"FW is the history of technology and what it’s done to us. The electronic environment has swallowed visual space. The Wake preserve visual space and satirizes the information overload that bombards us daily. By studying the Wake. One can recognize the effects of visual space and acquire a passport to the global Esperanto. If you just take sips of it, the Wake is like the mechanical-tactile music of rock’n’roll in print and must be read aloud."-RD.

"American Indians would go from tent to tent looking for others to ask them questions concerning their dreams from the night before in effort to recall them. Then when the right question was asked, that person would be a co-creator of the dream, the co-dreamer." -?

"Any movement of appetite within the labyrinth of cognition is a 'minotaur' which must be slain by the hero artist. Anything which interferes with cognition, whether concupiscence, pride, imprecision or vagueness is a minotaur ready to devour beauty. So that Joyce not only was the first to reveal the link between the stages of apprehension and the creative process, he was the first to understand how often the drama of cognition itself was the key archetype of all human ritual, myth and legend. And thus he was able to incorporate at every point in his work the body of the past in immediate relation to the slightest current of perception." -MM.

"My role model in all this is James Joyce - the way he looked at the novel and tried to come up with a new form of telling a story in Ulysses and Finnegans Wake." -Owen Land.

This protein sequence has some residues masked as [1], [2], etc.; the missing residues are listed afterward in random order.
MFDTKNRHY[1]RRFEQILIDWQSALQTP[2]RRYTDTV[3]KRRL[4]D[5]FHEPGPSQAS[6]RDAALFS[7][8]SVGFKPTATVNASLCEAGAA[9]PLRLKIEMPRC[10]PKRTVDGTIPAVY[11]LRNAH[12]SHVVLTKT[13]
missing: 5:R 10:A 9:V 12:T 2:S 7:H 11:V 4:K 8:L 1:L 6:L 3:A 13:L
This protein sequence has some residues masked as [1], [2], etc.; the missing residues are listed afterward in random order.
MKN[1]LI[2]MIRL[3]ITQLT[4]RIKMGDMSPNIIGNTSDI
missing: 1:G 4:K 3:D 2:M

"Everything we do is music." - John Cage.

"(In Joyce) words come as close to turning into musical notes as words can." Richard Ellman.

"All art aspires to the condition of music" -Walter Pater.

 "When Irish Eyes are Smiling" = sense ratio shifting + CINEthesia = circling the square...

"You cannot complain that this stuff is not written in English. It is not written at all. It is not to be read. It is to be looked at and listened to. His writing is not about something. It is that something itself." - Samuel Beckett.

Finneganese: "what can't be coded can be decorded if an ear aye seize what no eye ere grieved fore" (482), "verbivocovisual" (341), "sendence of sundance" (615), "plumbs and grumes and cheriffs and citherers and raiders and cinemen too" (6), "revealled by Oscur Camerad" (603), "Moviefigure on in scenic section" (603), "great things were expected in the fulmfilming department" (398), "Vouchsafe me more soundpicture! It gives furiously to think" (570), "allnights newseryreel" (489), "funny funereels" (414), "optophone...ontophanes" (13), "broodcast" (567), "roll away the reel world, reel world, reel world" (64), "thank Movies" (194), "confesses to all his tellavicious nieces" (349), "our moving pictures" (565), "Moviefigure on in scenic section" (602), "if you are looking for the bilder deep your ear on the movietone" (62).